The Science Of Play: Research Shows That Restricting Playtime May Harm Kids

By Steve West | Published

kids playing

Kids are active creatures. Even geeks and nerds spent much of their time outside playing Release or Red Light/Green Light as children. Today, a surprising majority of kids have a schedule and are going from activity to activity, squeezing in violin practice, pottery, and a single 37-minute play date on a single afternoon. Researchers are now saying there’s a chance this may be doing some harm to your kid.

According to Discovery, the lack of free play may be making kids more anxious and even narcissistic than before. Peter Gray, researcher at Boston College, has published two reports on the issue, comparing children of the 1950s to those today and finding an increase in depression.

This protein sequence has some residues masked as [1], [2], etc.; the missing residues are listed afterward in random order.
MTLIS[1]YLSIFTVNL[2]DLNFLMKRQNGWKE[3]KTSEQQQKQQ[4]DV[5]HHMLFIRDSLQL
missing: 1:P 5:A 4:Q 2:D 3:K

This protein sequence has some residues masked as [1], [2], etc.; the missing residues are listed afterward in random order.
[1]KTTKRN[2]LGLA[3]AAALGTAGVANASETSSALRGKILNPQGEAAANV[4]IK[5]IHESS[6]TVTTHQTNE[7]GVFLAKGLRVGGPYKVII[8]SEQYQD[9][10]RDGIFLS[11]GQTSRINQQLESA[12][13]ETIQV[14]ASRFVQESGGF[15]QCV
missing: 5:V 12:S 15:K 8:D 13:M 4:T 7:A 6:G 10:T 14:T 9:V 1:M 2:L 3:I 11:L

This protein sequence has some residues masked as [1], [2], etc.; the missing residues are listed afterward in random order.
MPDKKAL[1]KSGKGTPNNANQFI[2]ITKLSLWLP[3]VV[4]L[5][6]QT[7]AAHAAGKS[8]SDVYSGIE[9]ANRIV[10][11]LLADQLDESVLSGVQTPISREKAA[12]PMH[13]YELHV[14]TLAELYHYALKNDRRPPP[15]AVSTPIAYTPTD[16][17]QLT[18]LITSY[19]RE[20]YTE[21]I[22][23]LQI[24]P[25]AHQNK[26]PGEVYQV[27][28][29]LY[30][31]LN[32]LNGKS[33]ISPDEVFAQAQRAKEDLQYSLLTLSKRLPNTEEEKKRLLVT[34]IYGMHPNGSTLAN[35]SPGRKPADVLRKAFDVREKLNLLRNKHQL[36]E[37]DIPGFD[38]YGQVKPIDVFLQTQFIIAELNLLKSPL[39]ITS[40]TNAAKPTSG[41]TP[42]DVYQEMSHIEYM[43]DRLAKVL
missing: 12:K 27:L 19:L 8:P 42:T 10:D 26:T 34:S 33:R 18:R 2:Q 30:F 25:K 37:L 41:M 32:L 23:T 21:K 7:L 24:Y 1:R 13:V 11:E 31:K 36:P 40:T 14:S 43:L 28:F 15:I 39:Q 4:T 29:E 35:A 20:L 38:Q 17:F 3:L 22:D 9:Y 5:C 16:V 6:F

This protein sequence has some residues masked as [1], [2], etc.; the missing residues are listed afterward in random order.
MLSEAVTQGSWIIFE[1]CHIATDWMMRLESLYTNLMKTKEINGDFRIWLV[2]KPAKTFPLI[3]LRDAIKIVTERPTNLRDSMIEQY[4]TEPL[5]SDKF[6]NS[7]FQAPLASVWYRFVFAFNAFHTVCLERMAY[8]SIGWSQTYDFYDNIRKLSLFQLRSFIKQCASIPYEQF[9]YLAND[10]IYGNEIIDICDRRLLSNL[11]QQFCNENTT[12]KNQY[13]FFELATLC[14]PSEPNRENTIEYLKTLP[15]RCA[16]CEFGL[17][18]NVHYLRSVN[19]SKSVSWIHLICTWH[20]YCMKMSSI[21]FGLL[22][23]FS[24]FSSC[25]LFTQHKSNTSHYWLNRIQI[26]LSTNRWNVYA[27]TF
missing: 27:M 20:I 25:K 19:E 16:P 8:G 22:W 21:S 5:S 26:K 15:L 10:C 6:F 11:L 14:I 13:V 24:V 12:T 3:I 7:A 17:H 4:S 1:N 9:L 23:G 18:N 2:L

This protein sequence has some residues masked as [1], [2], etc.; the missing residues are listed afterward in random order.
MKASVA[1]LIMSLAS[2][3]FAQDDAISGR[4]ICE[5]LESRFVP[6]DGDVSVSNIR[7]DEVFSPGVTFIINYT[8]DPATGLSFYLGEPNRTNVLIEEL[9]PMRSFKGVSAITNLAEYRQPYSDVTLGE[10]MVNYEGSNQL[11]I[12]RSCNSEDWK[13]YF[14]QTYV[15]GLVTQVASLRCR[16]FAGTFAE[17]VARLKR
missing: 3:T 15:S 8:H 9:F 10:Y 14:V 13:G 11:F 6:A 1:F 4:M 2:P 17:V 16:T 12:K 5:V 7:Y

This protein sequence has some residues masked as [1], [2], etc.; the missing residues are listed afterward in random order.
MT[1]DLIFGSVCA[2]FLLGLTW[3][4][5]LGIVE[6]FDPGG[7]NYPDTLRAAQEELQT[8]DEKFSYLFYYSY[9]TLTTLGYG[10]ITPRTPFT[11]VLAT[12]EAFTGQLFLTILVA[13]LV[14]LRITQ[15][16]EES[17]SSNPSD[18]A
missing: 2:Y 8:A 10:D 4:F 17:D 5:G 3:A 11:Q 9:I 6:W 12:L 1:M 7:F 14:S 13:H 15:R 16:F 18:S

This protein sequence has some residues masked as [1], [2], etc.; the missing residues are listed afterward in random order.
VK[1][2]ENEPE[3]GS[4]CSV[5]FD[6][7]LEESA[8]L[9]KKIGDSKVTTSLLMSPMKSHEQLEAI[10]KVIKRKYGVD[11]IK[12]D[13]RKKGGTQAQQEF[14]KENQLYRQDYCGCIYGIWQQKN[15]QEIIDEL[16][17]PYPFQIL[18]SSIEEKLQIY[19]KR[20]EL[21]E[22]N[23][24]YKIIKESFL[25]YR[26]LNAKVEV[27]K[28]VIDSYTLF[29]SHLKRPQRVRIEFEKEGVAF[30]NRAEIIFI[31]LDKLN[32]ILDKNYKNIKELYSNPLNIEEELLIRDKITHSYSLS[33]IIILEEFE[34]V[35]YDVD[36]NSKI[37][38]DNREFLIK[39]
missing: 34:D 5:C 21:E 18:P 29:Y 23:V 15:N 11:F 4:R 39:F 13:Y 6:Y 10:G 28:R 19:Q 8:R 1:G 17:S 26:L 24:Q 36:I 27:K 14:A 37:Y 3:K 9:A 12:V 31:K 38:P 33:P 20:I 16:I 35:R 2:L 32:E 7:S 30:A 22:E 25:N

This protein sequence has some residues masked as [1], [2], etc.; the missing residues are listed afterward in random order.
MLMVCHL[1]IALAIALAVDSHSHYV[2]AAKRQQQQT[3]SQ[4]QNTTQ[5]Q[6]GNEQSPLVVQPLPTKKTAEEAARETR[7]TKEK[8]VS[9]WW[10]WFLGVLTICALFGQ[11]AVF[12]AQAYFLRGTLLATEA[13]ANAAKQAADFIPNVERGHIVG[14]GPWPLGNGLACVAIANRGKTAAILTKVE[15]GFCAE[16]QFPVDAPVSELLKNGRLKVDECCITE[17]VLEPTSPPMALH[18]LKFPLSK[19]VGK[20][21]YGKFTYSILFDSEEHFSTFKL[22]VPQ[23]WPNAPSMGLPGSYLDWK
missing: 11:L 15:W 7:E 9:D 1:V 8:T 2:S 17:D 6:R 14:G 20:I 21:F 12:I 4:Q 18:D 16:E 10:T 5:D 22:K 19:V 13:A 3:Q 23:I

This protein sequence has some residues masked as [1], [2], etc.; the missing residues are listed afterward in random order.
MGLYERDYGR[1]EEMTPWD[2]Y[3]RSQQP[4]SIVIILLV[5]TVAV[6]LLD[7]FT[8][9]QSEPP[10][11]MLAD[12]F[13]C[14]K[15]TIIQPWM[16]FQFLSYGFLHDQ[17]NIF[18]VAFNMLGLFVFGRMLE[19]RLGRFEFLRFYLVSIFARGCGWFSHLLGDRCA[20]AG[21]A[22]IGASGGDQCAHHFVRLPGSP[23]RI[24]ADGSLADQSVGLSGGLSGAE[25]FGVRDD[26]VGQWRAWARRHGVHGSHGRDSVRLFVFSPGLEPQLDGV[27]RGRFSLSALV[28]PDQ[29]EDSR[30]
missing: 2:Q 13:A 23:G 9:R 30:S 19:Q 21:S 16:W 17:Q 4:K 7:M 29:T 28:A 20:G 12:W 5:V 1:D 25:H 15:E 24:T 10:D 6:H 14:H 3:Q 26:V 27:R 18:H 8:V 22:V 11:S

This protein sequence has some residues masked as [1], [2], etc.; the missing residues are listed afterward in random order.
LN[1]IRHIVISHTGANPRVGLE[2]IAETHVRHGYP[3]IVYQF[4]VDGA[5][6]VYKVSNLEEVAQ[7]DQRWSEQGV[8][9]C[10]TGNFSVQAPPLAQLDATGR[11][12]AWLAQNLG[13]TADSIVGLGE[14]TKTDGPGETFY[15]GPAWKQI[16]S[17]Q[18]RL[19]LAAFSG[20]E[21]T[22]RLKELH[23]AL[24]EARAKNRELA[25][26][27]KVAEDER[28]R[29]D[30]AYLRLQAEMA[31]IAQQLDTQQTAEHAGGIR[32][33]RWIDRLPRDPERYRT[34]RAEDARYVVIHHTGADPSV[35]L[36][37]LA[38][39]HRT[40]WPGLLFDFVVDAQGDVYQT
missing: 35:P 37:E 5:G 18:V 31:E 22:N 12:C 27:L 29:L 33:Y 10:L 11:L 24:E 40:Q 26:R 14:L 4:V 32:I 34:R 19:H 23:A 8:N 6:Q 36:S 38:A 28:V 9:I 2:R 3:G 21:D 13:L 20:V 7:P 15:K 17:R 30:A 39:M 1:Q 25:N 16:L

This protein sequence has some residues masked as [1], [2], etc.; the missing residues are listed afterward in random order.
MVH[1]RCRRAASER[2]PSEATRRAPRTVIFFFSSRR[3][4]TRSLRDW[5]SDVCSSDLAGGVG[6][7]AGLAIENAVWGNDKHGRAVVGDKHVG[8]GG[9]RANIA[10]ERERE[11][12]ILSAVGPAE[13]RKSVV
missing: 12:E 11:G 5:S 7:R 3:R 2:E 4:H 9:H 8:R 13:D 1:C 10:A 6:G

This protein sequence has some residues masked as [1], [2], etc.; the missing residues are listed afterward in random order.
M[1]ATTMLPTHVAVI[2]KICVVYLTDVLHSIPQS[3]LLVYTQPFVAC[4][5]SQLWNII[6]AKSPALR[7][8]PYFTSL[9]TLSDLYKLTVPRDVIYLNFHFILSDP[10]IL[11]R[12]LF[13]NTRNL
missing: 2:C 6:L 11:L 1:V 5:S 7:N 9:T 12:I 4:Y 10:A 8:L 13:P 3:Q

The ability to play how and when they want is not the only factor in today’s kids being anxious and depressed. But certainly, it’s a major player in the problem.

Teens anxious

Kids, when left alone, have to find an emotional balance with one another. A system quickly establishes itself where the group mentality is to keep everyone happy because it’s quickly learned that if you make others feel bad you won’t have anyone to play with.

It is simple enough of a concept, but kids learn by doing and participating. The frazzled adult telling their child to be nice to others will have no impact, but letting the child interact with a group of peers will permanently imprint the idea of social interaction.

Gary isn’t claiming that the lack of free play is the sole cause of problems for kids today. Even if it isn’t the major problem, how is it a risk to let kids have fun? Stop trying to force your child into being a prodigy, and let it happen naturally.

If they’re meant to be a world-renowned cellist, then let them learn the skill amongst friends. 90% of their lives will be devoted to working, most often for someone else, let them have a good time while that’s the only directive they have in life.